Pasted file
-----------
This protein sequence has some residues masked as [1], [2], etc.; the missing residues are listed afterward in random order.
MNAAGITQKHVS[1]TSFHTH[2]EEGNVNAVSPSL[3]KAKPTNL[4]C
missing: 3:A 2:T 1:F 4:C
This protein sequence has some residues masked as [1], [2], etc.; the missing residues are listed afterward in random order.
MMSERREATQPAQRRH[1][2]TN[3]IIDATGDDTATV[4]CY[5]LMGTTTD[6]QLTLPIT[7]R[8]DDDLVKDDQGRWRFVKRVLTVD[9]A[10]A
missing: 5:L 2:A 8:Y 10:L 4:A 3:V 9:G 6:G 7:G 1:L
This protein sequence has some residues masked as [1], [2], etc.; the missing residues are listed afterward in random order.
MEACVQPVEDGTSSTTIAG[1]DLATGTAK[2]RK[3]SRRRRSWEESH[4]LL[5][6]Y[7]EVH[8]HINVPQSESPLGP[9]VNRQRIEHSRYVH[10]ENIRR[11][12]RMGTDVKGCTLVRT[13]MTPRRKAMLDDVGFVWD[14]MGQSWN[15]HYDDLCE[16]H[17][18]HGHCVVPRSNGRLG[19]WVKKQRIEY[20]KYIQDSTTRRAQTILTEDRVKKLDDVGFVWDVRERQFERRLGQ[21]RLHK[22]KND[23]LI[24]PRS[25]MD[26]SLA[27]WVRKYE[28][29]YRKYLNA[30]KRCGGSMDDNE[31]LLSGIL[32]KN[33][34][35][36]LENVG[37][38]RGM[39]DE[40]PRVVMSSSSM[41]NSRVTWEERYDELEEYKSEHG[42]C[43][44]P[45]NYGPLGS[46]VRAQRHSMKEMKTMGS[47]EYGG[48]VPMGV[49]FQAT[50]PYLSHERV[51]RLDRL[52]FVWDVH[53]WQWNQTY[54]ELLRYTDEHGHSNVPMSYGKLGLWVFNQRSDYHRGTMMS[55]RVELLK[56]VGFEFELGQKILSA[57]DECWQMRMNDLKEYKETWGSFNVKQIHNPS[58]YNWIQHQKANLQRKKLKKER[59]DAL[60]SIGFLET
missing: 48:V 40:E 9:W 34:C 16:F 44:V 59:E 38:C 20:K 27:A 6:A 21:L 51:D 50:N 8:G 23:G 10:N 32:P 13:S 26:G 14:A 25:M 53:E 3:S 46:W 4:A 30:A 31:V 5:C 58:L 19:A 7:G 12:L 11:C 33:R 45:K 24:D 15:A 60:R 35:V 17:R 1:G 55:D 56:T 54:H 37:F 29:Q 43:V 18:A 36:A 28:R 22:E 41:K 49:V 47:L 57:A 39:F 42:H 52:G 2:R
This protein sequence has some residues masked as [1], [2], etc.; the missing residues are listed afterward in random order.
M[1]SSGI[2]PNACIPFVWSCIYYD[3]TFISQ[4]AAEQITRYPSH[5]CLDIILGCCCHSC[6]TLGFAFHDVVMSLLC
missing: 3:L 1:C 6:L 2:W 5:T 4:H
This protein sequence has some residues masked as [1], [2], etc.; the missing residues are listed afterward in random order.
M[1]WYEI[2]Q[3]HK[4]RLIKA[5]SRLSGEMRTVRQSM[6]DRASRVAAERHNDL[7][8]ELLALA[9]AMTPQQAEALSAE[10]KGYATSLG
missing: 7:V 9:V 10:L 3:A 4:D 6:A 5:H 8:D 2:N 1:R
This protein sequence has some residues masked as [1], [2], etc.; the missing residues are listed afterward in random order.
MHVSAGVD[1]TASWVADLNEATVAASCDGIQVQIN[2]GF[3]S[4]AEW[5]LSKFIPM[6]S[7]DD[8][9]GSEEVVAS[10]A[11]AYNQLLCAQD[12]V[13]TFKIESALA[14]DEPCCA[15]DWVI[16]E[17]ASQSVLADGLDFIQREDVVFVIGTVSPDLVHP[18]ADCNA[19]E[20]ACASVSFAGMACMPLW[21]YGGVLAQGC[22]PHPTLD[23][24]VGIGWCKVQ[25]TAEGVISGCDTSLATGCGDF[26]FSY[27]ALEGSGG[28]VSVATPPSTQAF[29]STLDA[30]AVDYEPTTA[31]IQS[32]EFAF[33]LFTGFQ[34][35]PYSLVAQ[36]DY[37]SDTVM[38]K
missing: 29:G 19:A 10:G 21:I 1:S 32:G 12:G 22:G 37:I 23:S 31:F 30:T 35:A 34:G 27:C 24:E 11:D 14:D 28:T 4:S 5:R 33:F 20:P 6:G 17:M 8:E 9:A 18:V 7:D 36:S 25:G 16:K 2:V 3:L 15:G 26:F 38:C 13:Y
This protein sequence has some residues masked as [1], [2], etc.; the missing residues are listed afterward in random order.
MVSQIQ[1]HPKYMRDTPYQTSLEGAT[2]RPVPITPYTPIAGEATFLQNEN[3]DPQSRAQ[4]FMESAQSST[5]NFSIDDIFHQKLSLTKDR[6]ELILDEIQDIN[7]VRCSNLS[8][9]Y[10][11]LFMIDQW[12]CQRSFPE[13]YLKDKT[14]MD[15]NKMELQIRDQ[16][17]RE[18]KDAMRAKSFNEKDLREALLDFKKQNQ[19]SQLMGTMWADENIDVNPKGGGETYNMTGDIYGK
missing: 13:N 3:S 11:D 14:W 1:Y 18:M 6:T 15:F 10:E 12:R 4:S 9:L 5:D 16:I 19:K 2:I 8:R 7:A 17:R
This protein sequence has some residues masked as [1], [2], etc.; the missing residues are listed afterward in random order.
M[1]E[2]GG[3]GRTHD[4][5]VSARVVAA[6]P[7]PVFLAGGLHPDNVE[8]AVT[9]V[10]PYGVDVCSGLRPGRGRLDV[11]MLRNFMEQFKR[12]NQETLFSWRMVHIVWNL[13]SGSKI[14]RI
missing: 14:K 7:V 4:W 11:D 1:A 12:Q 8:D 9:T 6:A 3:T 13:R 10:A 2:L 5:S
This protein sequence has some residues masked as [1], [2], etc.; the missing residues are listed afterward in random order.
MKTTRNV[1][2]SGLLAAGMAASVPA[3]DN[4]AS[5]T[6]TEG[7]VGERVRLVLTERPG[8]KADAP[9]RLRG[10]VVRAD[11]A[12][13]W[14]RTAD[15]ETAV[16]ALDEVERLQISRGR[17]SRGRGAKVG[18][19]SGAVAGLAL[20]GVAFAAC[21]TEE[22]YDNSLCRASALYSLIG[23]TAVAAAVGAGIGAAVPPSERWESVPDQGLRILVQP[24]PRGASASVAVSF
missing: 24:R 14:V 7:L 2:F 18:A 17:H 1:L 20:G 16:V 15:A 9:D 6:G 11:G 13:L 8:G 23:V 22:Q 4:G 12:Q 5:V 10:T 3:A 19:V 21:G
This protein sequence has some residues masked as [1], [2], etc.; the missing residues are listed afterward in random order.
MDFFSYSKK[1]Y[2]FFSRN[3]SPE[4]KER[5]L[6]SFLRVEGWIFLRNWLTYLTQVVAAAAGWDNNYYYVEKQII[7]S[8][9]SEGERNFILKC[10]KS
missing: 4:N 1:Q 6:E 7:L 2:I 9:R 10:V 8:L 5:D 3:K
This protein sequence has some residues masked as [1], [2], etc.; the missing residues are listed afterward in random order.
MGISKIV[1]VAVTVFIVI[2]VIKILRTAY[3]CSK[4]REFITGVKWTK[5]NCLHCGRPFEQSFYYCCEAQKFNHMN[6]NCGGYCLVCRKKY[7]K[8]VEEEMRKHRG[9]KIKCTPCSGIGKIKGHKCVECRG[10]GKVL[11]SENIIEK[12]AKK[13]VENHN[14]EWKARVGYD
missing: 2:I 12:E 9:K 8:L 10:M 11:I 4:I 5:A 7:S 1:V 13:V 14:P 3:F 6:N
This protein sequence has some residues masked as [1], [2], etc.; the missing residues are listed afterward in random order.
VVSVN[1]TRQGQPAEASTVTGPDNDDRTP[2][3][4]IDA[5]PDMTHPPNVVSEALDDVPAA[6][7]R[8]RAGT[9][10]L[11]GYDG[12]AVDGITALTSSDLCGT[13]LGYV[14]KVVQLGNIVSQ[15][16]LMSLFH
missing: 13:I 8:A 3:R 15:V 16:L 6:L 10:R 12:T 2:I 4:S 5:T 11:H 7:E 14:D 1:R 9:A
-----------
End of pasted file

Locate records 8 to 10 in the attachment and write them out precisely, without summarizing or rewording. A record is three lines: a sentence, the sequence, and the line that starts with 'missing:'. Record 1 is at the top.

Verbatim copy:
This protein sequence has some residues masked as [1], [2], etc.; the missing residues are listed afterward in random order.
M[1]E[2]GG[3]GRTHD[4][5]VSARVVAA[6]P[7]PVFLAGGLHPDNVE[8]AVT[9]V[10]PYGVDVCSGLRPGRGRLDV[11]MLRNFMEQFKR[12]NQETLFSWRMVHIVWNL[13]SGSKI[14]RI
missing: 14:K 7:V 4:W 11:D 1:A 12:Q 8:D 9:T 6:A 3:T 13:R 10:A 2:L 5:S
This protein sequence has some residues masked as [1], [2], etc.; the missing residues are listed afterward in random order.
MKTTRNV[1][2]SGLLAAGMAASVPA[3]DN[4]AS[5]T[6]TEG[7]VGERVRLVLTERPG[8]KADAP[9]RLRG[10]VVRAD[11]A[12][13]W[14]RTAD[15]ETAV[16]ALDEVERLQISRGR[17]SRGRGAKVG[18][19]SGAVAGLAL[20]GVAFAAC[21]TEE[22]YDNSLCRASALYSLIG[23]TAVAAAVGAGIGAAVPPSERWESVPDQGLRILVQP[24]PRGASASVAVSF
missing: 24:R 14:V 7:L 2:F 18:A 17:H 1:L 20:G 16:V 15:A 9:D 6:G 11:G 13:L 8:G 23:V 22:Q 4:G 12:Q 5:V 10:T 3:A 19:V 21:G
This protein sequence has some residues masked as [1], [2], etc.; the missing residues are listed afterward in random order.
MDFFSYSKK[1]Y[2]FFSRN[3]SPE[4]KER[5]L[6]SFLRVEGWIFLRNWLTYLTQVVAAAAGWDNNYYYVEKQII[7]S[8][9]SEGERNFILKC[10]KS
missing: 4:N 1:Q 6:E 7:L 2:I 9:R 10:V 8:L 5:D 3:K